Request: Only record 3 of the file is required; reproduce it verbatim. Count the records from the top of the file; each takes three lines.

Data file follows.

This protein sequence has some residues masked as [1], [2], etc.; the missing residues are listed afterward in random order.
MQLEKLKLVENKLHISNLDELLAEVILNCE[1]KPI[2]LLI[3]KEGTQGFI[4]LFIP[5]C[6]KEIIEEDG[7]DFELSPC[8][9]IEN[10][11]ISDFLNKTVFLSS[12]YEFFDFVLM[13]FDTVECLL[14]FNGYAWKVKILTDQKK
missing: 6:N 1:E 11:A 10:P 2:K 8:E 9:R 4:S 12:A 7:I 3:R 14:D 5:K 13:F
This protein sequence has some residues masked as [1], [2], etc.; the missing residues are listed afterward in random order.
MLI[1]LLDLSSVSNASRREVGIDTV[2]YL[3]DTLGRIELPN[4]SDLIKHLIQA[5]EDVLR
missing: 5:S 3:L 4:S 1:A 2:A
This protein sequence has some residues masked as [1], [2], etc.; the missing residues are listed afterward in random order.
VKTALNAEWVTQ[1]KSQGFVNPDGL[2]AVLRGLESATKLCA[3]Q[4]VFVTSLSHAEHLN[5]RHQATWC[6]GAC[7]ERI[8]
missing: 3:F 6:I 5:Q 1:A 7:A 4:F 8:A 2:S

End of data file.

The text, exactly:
This protein sequence has some residues masked as [1], [2], etc.; the missing residues are listed afterward in random order.
VKTALNAEWVTQ[1]KSQGFVNPDGL[2]AVLRGLESATKLCA[3]Q[4]VFVTSLSHAEHLN[5]RHQATWC[6]GAC[7]ERI[8]
missing: 3:F 6:I 5:Q 1:A 7:A 4:F 8:A 2:S